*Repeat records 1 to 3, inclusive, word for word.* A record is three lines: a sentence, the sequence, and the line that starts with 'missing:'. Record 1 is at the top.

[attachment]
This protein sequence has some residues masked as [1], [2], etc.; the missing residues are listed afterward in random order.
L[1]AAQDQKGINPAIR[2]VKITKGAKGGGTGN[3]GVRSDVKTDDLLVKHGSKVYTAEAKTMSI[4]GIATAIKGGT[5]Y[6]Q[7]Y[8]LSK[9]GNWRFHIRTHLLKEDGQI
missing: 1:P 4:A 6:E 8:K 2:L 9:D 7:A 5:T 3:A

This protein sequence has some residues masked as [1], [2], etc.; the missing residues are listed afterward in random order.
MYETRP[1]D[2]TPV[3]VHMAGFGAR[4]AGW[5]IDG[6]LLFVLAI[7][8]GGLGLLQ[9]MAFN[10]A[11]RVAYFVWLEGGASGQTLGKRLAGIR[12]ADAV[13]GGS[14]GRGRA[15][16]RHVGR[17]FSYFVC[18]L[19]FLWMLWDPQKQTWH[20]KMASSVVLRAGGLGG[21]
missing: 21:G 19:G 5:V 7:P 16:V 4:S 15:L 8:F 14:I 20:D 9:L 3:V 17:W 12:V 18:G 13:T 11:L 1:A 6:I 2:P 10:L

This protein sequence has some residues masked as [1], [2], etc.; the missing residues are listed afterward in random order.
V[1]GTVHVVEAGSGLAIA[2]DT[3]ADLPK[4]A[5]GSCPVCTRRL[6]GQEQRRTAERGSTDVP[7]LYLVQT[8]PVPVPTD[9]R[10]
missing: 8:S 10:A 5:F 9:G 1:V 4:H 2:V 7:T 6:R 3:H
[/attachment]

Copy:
This protein sequence has some residues masked as [1], [2], etc.; the missing residues are listed afterward in random order.
L[1]AAQDQKGINPAIR[2]VKITKGAKGGGTGN[3]GVRSDVKTDDLLVKHGSKVYTAEAKTMSI[4]GIATAIKGGT[5]Y[6]Q[7]Y[8]LSK[9]GNWRFHIRTHLLKEDGQI
missing: 1:P 4:A 6:E 8:K 2:L 9:D 7:A 5:T 3:A

This protein sequence has some residues masked as [1], [2], etc.; the missing residues are listed afterward in random order.
MYETRP[1]D[2]TPV[3]VHMAGFGAR[4]AGW[5]IDG[6]LLFVLAI[7][8]GGLGLLQ[9]MAFN[10]A[11]RVAYFVWLEGGASGQTLGKRLAGIR[12]ADAV[13]GGS[14]GRGRA[15][16]RHVGR[17]FSYFVC[18]L[19]FLWMLWDPQKQTWH[20]KMASSVVLRAGGLGG[21]
missing: 21:G 19:G 5:V 7:P 16:V 4:S 15:L 8:F 14:I 20:D 9:L 3:V 17:W 12:V 18:G 13:T 11:L 1:A 6:I 2:P 10:L

This protein sequence has some residues masked as [1], [2], etc.; the missing residues are listed afterward in random order.
V[1]GTVHVVEAGSGLAIA[2]DT[3]ADLPK[4]A[5]GSCPVCTRRL[6]GQEQRRTAERGSTDVP[7]LYLVQT[8]PVPVPTD[9]R[10]
missing: 8:S 10:A 5:F 9:G 1:V 4:H 2:V 7:T 6:R 3:H